Brand Hierarchy

Question: When should I develop a new brand?

Answer

Some big consumer branding companies, such as Procter & Gamble and Unilever used to create a separate brand for each new product category. Today, however, this is viewed as being potentially wasteful as extending an existing brand can make it stronger, get the new product into the market faster, and significantly reduce costs and complexity.

Key Points


Some issues you may wish to address are:
  1. How much money do you have? - brands cost a great deal of money to build, especially on a global basis. Using a trusted house trademark, or trademark-root, will get recognition & gain respect faster, but may dilute the clarity of the brand.
  2. How many separate thoughts are you trying to get across? - one thought should equal one trademark, at a cost.
  3. How quickly do you need to build respect and trustworthiness into your brand? - brands gain trust over time. If you want immediate trust, you will need to link the new trademark with a trademark which is already a trusted brand (which need not be your own).
  4. Do you want to grow and sell your brands? - trademarks cannot easily be sold in sections. Buyers normally want the whole trademark or not at all. If your trademark architecture is based on a house trademark, a trademark shared across a product family or several product families, or a trademark-root, this makes it difficult to sell except as a job lot. As with licensing or franchising, you would need to build into all agreements the ability to confiscate the brand if the other parties do not uphold the core values of the brand, and then you would have to police their performance.
  5. Are any parts of your business risky in PR terms? - the larger the span of a trademark, the cheaper it is to run, but also the more at risk it is from damage to its reputation from one area of the business. It is more costly, but safer, to have different trademarks to cover different areas of the business as well as different thoughts.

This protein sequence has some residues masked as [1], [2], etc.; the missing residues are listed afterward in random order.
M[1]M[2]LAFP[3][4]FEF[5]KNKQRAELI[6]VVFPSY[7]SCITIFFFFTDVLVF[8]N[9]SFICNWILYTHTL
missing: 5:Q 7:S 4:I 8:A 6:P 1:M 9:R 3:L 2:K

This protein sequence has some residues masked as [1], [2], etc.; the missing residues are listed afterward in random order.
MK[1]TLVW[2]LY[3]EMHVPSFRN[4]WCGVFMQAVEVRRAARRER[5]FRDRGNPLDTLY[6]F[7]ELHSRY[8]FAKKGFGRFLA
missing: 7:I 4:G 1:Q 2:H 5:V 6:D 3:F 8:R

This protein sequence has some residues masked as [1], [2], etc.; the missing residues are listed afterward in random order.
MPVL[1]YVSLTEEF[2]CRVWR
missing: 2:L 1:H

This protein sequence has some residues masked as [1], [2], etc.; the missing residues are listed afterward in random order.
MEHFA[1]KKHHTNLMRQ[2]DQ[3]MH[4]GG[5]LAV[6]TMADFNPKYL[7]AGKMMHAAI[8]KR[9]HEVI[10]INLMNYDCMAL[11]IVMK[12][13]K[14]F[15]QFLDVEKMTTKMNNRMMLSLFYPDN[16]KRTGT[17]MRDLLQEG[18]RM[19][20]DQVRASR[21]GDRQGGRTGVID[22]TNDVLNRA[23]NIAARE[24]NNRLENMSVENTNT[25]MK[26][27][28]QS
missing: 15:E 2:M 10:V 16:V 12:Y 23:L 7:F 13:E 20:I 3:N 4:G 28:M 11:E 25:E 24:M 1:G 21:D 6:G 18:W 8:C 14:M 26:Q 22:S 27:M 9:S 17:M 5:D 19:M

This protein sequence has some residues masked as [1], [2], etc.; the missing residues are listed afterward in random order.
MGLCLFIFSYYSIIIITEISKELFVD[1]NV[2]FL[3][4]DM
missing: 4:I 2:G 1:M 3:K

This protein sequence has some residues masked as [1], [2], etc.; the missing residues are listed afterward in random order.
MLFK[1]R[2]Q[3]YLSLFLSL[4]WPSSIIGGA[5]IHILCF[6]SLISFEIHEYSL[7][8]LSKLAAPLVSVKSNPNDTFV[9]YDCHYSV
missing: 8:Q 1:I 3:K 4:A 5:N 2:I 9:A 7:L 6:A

6. Do you want to rejuvenate your "house" brand? - e.g. egg adds youth to Prudential. Trademarks working in combination borrow from each other's equity.

In More details


Stand-alone intimacy brands
The most precise way to develop brands is to have each brand supported by a stand-alone set of trademarks that will build a special relationship of intimacy with the target customer, as well as one of trust that will build over time. In this way, the brand stands or falls on its own merits, without putting any other brand on the line as its guarantor of quality and trust.

This approach has clear advantages. There is less confusion over what the brand stands for than where a customer-specific intimacy brand is backed by a trusted house brand. There is also less risk to the house brand - often the name of the manufacturing corporation. The role of the brand is clean and unadulterated.

However, there are also disadvantages. It is rumoured that Proctor & Gamble, the company most associated with the "one brand per proposition" approach, estimates that it costs around US$1 billion to establish a global stand-alone brand in a consumer market. It is therefore no coincidence that the most aggressive of the Internet brands, such as Amazon, AOL, Yahoo etc., have invested some 75% of their total expenditure in brand-related marketing activities.

Combination brand architectures